One of my board members recently asked what I thought about a new federal proposal to increase price transparency in health care. The proposal specifically relates to the public disclosure of negotiated rates between providers and insurers and would go one step further than the Affordable Care Act’s requirement that hospitals publish their standard charges to the public, which just went into effect this January. I wish I could have given a simple response, such as: “I think it’s great—this would empower patients to make more appropriate choices and drive down health care costs.”
But of course, like almost everything else in health care, this complex issue does not lend itself to an easy answer.
COMPLEXITIES AND RISKS
In general, greater transparency in health care is a worthy goal that most people can support, including policymakers on both sides of the aisle. Indeed, when enough useful information is available, increased transparency can lead to greater patient empowerment. But there are numerous steps between greater price transparency and a more empowered patient, and several risks can emerge along the way. One major concern is that responsibility and accountability for choices may be pushed down to the patient, without providing the appropriate knowledge, tools, and support to make informed decisions.
PERPLEXING PRICE LISTS
For the most part, hospital price lists—even if they are insurer-negotiated rates and not standard charges—do not match how health care is used from a patient perspective. A patient generally experiences hospitalization as an episode of care, such as a hip surgery procedure or treatment for a bout of illness like pneumonia. In contrast, a bill for one of these hospitalizations comprises dozens, if not more, of individual line items that patients have no way of deciphering or predicting ahead of time. Further, even if the total price were foreseeable, the patient would also need to know about the provider’s quality of care before making an informed decision. And here, patients may encounter yet another dimension of complexity: what they define as “quality” is not necessarily what we in health care are currently measuring and reporting. A comprehensive 2017 study by United Hospital Fund found that most publicly reported quality measures were not precise or meaningful enough to consumers and their families to adequately inform health care decisions. And of course, price and quality information for patients is only useful for decision-making if there is time to make a decision—clearly, not in the case of common reasons for hospitalizations like heart attacks or strokes.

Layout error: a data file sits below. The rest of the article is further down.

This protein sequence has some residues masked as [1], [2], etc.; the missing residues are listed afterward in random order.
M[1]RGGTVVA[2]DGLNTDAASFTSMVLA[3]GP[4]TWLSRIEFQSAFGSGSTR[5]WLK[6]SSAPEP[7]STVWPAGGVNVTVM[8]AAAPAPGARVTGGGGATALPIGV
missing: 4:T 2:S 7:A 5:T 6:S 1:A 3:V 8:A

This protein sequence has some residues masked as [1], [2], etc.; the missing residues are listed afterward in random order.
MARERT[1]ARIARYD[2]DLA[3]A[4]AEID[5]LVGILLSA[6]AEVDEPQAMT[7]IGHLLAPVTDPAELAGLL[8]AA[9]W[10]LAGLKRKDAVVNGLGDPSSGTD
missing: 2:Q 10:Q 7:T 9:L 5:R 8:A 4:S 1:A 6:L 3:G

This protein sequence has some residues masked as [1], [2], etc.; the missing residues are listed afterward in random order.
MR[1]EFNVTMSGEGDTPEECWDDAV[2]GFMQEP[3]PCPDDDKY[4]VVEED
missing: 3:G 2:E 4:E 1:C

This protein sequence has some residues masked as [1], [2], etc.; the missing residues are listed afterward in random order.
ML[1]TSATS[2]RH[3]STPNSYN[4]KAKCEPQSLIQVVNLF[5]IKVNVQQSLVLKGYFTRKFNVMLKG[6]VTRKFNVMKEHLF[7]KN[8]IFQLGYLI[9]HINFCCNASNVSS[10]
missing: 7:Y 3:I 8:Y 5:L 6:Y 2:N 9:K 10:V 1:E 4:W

Greater price transparency may also lead to unintended consequences. For instance, proponents assume that consumers will choose the lower-priced provider if there are no apparent differences in quality. However, this may not always be true, particularly if the patient’s health insurance plan design largely guards against price differences or diminishes their impact, especially after a deductible is met. In addition, in the absence of other information, patients may sometimes use prices as a proxy for quality. Likewise, when providers see how much payers are reimbursing competitors, they might attempt to increase prices to match their peers rather than lowering them to attract patients. These potential unintended consequences warrant careful study as price transparency efforts continue to gather steam.
This is not to say that greater price transparency is not desirable—it certainly is, but we should temper our immediate expectations. Further, we should acknowledge that hospital price transparency is only one step along the path to patient empowerment. There are fortunately other areas in health care decision-making that yield a clearer, more direct way forward.
POST-ACUTE CARE DECISION-MAKING
UHF recently completed a study that highlights one such area, decision-making around post-acute care. Even though one in five hospital patients require medical care after discharge, large gaps in information and decision support prevent patients and families from making the best choices about post-acute care. The potential health and financial consequences are significant. Much of this information is, in fact, readily accessible and considerably less complex than hospital prices; the challenge is that keeping patients and families actively engaged and providing them with useful, timely information means working across multiple stakeholders and overcoming communication breakdowns and other systemic problems. Sometimes, guidance around these difficult decisions is not only needed, but welcome. And perhaps this is the lesson: although transparency may be desirable, it is not enough to achieve patient empowerment and more informed health care decision-making.